Ischemic Stroke Patients Who Smoke May Have Enhanced Clopidogrel Effect

1,910 non-cardioembolic ischemic stroke patients were included in the study
1,910 non-cardioembolic ischemic stroke patients were included in the study

VANCOUVER, BC—Clopidogrel was more effective at decreasing further strokes in non-cardioembolic ischemic stroke patients if they were active smokers. The finding comes from a new study presented at the 68th AAN Annual Meeting.

Previous data have suggested that smoking is associated with an enhanced clopidogrel effect vs. aspirin in patients after a myocardial infarction, though this study is the first to test whether the paradoxical benefit exists in patients with non-cardioembolic ischemic stroke. 

Study authors from the Xuanwu Hospital Capital Medical University evaluated a total of 1,910 non-cardioembolic ischemic stroke patients in a single-center retrospective study that compared treatment with clopidogrel vs. aspirin. The study patients were discharged from the hospital between 2013 and 2014 and were followed for 12 months. The primary outcome was a composite of ischemic stroke, myocardial infarction and all-cause-death; the secondary outcome was ischemic strokes alone.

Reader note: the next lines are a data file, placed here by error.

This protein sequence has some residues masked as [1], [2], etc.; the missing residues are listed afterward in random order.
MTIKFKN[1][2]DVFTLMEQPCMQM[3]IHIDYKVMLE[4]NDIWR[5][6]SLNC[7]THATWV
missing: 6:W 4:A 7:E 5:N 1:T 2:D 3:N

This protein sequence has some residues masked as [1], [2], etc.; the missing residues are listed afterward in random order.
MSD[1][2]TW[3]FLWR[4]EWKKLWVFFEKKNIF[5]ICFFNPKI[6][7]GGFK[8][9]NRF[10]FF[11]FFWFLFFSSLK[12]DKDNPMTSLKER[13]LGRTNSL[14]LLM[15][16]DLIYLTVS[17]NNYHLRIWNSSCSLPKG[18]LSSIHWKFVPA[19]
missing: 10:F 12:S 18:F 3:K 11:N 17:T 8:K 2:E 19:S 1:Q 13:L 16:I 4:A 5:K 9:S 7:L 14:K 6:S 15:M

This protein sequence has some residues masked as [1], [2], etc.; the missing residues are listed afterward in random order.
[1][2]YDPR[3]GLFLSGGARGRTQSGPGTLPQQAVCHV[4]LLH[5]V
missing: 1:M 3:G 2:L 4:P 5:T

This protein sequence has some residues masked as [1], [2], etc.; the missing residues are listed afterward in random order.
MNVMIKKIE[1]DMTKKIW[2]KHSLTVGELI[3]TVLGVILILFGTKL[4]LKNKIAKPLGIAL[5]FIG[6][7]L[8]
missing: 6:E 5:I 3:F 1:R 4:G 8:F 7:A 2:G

Of the study cohort, 844 were categorized as non-smokers and 1,066 were active smokers—defined as smoking at least half a pack of cigarettes per day.

Rates of the primary outcome (ischemic stroke, myocardial infarction, all-cause-death) were lower in the clopidogrel group compared to the aspirin group (12 [3.7%] vs. 50 [7.3%], adjusted odds ratio [OR] 0.58, 95% CI: 0.31–1.07; P=0.28). The enhanced effect of clopidogrel in smokers compared to aspirin was further demonstrated among non-smokers in regards to the primary outcome (7 [2.6%] vs. 14 [2.4%], adjusted OR 0.100, 95% CI: 0.39–2.53; P=1.00).

The difference between the study groups was also similar when analyzed for ischemic stroke alone, with lower rates observed among smokers in the clopidogrel vs. aspirin group (12 [3.1%] vs. 34 [5.0%], adjusted OR 0.60, 95% CI: 0.31–1.18; P=0.14). Among non-smokers, however, the difference was less apparent between the clopidogrel vs. aspirin groups (P=0.77).

Ischemic stroke patients who were active smokers “derived a slight yet non-statistically significant benefit from clopidogrel compared to aspirin for vascular risk reduction,” concluded lead author of the study, Dr. Qian Zhang. The authors added that more studies of larger cohorts are needed to further investigate the association between smoking and the effects of clopidogrel.

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